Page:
Enjoy the unique geography of Namerikawa with the height of 3000m Tateyama Mountain Range to the depth of 1400m Toyama bay
From its unique landscape, Namerikawa area has an upwelling current from the deep waters. This upwelling currents brings in the rare deep water creatures to the diving spots, especially from January to mid-summer months. If you’re a night diver with a camera, you might encounter and take photographs of critters rarely seen anywhere around the world. If you can find a local guide, this beach diving site is open to you 24hours 365days.
Namerikawa is said to be the "Mecca" for finding rare deep creatures in Japan. During the month of April and May, Namerikawa is visited by the Liparis tessellatus aka. Snail fish (Japanese "Bikunin") from the depth of 249-346 m. This creature is very popular among the Japanese divers not just because of its rarity but its lovable appearance. Growing only up to 16cm, its gray soft skin and its big comical moving eyes is a sight to see. This is the only place in Japan and maybe even in the world, that you can see this rare creature during recreational scuba diving.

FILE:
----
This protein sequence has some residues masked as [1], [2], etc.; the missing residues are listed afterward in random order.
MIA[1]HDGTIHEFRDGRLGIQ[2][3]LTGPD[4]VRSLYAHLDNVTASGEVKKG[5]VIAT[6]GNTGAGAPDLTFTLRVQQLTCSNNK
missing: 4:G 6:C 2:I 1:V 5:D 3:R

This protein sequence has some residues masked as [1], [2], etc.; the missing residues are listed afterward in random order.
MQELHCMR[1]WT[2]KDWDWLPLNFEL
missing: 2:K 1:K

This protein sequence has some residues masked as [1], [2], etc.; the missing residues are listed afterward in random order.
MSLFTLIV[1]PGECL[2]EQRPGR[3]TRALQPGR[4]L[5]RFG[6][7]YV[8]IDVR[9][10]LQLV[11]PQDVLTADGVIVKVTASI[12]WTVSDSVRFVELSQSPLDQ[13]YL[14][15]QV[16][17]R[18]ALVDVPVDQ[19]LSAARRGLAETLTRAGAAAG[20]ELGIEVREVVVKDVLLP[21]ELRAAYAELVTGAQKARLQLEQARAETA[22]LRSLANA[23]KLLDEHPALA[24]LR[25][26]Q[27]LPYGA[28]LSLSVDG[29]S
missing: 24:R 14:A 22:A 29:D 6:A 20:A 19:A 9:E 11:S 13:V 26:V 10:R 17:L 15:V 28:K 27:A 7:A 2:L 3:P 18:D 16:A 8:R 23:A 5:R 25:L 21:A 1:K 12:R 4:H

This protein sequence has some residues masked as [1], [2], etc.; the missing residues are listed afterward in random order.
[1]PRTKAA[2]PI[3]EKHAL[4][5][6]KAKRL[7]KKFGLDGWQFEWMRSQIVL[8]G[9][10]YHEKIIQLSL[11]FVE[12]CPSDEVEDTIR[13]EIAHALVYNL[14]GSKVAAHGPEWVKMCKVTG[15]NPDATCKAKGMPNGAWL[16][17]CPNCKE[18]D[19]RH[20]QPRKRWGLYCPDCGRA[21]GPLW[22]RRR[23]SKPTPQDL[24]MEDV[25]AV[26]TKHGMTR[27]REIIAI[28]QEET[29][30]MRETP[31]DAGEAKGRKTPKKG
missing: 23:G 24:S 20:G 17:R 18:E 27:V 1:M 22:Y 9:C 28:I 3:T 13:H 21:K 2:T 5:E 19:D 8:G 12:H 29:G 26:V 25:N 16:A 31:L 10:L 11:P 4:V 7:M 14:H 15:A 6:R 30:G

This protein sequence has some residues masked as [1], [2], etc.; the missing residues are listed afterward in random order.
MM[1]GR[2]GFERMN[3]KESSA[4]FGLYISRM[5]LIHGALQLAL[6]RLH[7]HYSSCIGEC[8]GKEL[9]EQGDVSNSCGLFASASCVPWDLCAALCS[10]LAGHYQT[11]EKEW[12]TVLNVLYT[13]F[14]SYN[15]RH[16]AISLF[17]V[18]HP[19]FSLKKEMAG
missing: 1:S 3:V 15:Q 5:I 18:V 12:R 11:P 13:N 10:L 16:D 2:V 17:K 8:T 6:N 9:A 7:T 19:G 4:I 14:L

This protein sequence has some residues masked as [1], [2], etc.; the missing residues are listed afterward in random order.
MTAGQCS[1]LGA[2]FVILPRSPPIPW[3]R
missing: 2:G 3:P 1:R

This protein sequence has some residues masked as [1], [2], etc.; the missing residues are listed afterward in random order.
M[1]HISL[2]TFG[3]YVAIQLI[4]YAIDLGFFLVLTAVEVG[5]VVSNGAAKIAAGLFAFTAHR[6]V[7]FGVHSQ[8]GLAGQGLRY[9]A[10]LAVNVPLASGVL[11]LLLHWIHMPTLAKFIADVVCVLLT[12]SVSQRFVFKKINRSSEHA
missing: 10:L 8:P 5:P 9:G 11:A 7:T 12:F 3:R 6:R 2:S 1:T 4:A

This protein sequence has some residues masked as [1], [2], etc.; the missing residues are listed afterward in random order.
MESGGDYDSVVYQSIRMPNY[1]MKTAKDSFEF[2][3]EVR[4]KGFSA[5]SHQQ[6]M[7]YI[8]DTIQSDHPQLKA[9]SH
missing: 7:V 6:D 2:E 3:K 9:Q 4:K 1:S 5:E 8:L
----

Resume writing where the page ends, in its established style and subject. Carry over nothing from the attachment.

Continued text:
Also Watasenia scintillans aka. Firefly squid, sparkling enope squid (Japanese "Hotaruika") can be seen during April, when they come up from the deep to lay their eggs in the shallow waters. Sometimes, due to the tides, the firefly squids are washed onshore, making the beach light up in florescent blue, which the locals call it "Mysterious Lights of Firefly Squid". This phenomenon occurs randomly and you are considered lucky, if you can see it during your visit.
Lebbeus balssi aka. Broken-back Shrimp (Japanese "Barusui aramo shrimp"), often referred to as a "Queen of the Shrimp world” in Japan, for its beautiful appearance is another idol you want to challenge. This shrimp is normally found in waters deeper than 55m but are found in depths around 22m around these waters. A big bonus for visiting divers. There are also the super macro angels between the seaweeds.
Aptocyclus ventricosus aka. Smooth lump sucker (Japanese "Hoteiuo"), Lethotremus awae aka. Japanese "Dangouo", Liparis punctatus aka. Japanese "Sunabikunin". These babies are all 1-2mm in size, but if you’re an underwater photographer with the right lens, you can catch the beautiful patterns of colors on these tiny angels. It will be an experience you will never forget.
A beach point with only 5m maximum depth, this spot is popular among the nudibranch fans in this area. The best seasons are from November to June when the water temperature drops. You can also enjoy the summer season as there are seahorses in this area as well.